Designing for the Web

Chapter 10

Putting it together

Ideas. They're at the heart of every creative process.

Case Study for a gardening website

A client has come to you with a proposal to redesign a popular gardening website. The website sells gardening products – everything from plants and tools, to seeds and lawnmowers – a one–stop–shop for every gardener's needs.

You've been tasked with generating ideas for the project and presenting your findings to the client. So, where do you start?

The project team and client team

The first thing to do is establish roles and responsibilities in both the project team and the client team. Ensure you have representatives from most areas of the development process: Design, Client Services, Technical, IA/ Usability, and Strategy. If you're part of a small business, then this team could just be you, the client and some of their staff – that's just as good. Remember, the most important thing at this stage is to have everyone's buy–in to the process – it will come in really handy further down the line when you have to present the ideas.

Gathering research

The initial phase of this project is to gather research – not commission it. First of all, try and get your hand on anything related to the project. Spend time consuming the media that the customers of this site will – magazines, tv shows, direct mail and catalogues, packaging and Point of Sale materials – anything that will give you an insight into the gardener's world. This is particularly important for the designer in the team. The other members can gather the materials, but you will begin to make connections and have ideas almost immediately.
Next, you should try and work through any existing quantitive research the client may have to see if you can establish any trends. Look at referrers, user journeys, demographics and segmentation. If the client has any focus group findings, get hold of it, even if it's quite old – it could still have some bearing on the new website ideas.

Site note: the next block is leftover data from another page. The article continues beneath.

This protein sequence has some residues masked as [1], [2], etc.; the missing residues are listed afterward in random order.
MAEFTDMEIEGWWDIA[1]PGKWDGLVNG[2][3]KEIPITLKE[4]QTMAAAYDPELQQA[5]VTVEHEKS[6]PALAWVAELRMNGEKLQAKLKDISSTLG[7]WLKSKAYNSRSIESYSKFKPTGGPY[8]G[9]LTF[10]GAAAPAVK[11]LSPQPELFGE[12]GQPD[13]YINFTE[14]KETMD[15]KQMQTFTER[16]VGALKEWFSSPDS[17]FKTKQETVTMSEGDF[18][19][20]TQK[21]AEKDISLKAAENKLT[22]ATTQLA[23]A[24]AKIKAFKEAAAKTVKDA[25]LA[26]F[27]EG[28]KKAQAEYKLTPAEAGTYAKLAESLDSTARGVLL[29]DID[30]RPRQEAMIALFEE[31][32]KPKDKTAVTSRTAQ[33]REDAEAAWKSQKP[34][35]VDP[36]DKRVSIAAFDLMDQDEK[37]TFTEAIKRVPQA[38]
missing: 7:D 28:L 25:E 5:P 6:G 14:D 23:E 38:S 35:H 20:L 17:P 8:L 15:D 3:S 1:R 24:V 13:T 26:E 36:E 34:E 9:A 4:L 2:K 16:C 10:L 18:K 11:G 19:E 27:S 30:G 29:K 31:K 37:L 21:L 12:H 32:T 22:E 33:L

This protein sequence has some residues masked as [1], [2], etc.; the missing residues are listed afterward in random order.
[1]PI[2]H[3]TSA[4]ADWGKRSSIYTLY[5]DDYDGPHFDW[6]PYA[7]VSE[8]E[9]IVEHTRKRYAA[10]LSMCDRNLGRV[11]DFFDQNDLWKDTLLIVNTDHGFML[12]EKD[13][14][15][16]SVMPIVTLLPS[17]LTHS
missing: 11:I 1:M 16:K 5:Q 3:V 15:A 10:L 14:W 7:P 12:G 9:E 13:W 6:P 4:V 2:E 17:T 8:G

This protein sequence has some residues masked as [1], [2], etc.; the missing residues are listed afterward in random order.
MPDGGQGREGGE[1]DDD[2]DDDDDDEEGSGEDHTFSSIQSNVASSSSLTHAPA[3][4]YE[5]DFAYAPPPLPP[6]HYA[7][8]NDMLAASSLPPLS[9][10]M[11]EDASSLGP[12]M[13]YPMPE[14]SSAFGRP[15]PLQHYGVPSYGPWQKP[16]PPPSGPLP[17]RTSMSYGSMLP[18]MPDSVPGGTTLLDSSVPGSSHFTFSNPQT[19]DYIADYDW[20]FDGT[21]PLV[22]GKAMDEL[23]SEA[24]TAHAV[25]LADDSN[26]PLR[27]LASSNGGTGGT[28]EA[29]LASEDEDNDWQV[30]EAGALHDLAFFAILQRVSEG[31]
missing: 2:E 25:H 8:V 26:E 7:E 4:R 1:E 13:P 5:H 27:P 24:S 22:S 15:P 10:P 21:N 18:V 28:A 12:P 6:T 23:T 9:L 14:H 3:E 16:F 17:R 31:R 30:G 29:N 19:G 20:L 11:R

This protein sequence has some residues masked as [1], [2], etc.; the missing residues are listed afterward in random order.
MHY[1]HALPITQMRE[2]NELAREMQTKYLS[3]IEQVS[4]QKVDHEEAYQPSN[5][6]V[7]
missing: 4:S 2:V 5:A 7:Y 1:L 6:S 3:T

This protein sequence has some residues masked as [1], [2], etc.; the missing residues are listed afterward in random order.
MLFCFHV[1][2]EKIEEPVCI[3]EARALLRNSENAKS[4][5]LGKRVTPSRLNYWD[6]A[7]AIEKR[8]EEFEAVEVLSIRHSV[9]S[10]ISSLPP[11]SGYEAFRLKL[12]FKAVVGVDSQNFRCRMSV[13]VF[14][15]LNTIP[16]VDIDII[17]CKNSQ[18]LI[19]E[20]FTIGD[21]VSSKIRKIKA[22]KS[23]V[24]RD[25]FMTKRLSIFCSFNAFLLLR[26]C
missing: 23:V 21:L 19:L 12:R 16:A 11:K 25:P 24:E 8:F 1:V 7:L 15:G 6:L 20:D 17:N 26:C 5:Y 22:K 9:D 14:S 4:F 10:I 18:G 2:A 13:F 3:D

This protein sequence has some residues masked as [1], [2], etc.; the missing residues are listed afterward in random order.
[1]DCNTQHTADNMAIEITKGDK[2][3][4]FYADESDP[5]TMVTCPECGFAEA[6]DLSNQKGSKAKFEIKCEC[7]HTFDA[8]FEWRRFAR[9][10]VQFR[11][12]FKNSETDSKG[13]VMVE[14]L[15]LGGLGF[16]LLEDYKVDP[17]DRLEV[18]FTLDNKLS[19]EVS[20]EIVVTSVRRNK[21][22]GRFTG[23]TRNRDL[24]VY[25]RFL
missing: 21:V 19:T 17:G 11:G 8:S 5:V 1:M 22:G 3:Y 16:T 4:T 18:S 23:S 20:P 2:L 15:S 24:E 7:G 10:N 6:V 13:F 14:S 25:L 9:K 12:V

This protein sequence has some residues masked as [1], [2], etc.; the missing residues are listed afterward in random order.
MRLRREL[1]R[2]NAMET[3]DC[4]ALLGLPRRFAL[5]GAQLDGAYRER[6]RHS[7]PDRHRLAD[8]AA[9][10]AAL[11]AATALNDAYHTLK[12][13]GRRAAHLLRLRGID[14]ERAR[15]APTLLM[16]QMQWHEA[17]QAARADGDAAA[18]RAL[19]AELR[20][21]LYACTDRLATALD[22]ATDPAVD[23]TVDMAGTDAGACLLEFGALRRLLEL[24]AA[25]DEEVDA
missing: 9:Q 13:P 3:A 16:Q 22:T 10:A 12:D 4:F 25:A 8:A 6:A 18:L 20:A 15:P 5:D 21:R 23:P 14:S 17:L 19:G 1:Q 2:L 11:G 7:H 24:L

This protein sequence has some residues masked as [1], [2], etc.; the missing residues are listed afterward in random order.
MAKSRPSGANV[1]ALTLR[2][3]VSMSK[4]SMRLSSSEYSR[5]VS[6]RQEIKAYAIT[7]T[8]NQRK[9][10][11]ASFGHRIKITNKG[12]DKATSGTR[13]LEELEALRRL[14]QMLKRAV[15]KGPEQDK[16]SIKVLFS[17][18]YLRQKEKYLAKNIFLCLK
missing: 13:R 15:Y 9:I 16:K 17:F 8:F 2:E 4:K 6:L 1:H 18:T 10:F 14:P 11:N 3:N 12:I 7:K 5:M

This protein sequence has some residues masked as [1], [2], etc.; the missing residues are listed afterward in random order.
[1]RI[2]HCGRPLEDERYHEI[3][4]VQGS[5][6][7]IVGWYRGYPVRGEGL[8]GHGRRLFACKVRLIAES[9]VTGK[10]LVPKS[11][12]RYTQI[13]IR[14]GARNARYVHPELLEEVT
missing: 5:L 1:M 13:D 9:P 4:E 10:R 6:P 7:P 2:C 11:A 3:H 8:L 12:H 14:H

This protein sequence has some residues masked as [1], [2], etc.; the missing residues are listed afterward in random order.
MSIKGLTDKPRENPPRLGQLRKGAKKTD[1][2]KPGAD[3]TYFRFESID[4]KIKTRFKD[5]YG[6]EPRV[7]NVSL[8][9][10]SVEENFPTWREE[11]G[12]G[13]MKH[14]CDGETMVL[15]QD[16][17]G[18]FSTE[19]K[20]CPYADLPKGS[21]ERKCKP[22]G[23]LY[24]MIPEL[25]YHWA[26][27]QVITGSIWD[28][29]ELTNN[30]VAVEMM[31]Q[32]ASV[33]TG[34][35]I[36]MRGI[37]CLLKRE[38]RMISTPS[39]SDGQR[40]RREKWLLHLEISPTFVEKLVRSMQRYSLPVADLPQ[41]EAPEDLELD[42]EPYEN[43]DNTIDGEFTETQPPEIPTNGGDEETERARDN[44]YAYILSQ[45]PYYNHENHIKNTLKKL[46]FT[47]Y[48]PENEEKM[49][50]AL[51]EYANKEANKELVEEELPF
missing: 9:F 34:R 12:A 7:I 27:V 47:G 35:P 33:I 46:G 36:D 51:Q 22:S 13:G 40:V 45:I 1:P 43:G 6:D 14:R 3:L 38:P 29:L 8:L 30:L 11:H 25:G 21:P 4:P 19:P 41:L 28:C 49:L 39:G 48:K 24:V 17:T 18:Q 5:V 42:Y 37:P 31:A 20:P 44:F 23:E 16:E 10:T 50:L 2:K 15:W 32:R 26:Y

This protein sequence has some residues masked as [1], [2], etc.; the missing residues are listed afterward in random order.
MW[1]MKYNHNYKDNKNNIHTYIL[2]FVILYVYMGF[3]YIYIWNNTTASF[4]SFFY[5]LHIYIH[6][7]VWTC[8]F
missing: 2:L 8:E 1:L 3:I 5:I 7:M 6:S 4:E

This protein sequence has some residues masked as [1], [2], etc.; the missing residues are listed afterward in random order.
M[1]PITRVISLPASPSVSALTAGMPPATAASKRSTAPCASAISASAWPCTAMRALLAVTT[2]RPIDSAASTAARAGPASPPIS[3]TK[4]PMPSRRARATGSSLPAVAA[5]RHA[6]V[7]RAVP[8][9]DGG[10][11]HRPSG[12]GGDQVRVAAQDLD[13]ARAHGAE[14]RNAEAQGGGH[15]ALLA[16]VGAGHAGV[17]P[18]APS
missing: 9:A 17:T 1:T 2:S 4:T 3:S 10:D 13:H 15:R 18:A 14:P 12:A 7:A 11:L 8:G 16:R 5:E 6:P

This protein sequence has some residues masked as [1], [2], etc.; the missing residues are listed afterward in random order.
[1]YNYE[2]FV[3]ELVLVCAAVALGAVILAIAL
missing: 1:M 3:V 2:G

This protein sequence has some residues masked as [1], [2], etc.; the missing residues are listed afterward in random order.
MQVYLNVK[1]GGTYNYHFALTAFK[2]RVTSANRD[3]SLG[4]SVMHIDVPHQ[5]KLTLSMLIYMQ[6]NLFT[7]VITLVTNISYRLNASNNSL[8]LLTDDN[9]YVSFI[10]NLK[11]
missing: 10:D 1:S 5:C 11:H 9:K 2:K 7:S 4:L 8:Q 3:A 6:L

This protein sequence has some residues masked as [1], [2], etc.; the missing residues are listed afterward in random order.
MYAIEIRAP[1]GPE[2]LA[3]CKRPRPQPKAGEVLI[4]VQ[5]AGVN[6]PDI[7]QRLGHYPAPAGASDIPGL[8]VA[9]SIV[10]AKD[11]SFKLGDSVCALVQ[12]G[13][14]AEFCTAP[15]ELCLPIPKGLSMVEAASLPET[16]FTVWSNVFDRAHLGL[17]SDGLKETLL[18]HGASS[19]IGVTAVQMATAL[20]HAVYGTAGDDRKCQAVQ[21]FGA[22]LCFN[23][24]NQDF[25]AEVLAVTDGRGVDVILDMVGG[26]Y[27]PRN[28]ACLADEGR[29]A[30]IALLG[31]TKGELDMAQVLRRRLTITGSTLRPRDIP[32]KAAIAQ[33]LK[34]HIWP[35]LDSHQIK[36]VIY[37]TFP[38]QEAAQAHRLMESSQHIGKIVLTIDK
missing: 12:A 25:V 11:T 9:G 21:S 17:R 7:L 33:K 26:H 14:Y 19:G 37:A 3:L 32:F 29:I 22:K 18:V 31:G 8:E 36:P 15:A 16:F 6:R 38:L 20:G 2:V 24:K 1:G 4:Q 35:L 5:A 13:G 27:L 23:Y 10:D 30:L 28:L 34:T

If you can, interview some gardeners. Get a script prepared with some carefully considered questions. You can use a market research agency to gather together some gardeners, (called a ‘sample’). They will ensure the sample accurately represents the target audience of the website.
Now is a good time to audit the existing content of the website. This is the beginnings of an Information Architecture task, but also has relevance to the visual design and branding, and the content ideas of the new site. If it's a redesign, you need to know what you're redesigning.
As this is a gardening site that sells gardening stuff, then the core proposition of the site is to sell products, over the World Wide Web, to its customers. The other stuff on the site is to drive traffic into that process. Currently, this site is just an online catalogue plugged into a payment gateway – it's about selling products. However, the client has indicated that they want to add more value to the website, to retain existing customers, and pull in new customers. As the website is shifting its focus away from just selling things, then we need to establish 1, What market is it moving into and 2, Who are the competitors in that market.

A competitor audit

A competitor audit is still a data gathering process. You start by examining the competitions brand, product offerings and key messages in the marketplace. What's great about using the World Wide Web for your research is you can actually experience the brands and service of the competitors, rather than just gathering visual material. A competitor audit can be as detailed as you need it to be to build a complete understanding of the business and its place within the market. For this website, we've established that there are three main competitors: The BBC Gardening website, The Royal Horticultural Society website, and its biggest commercial rival, Crocus.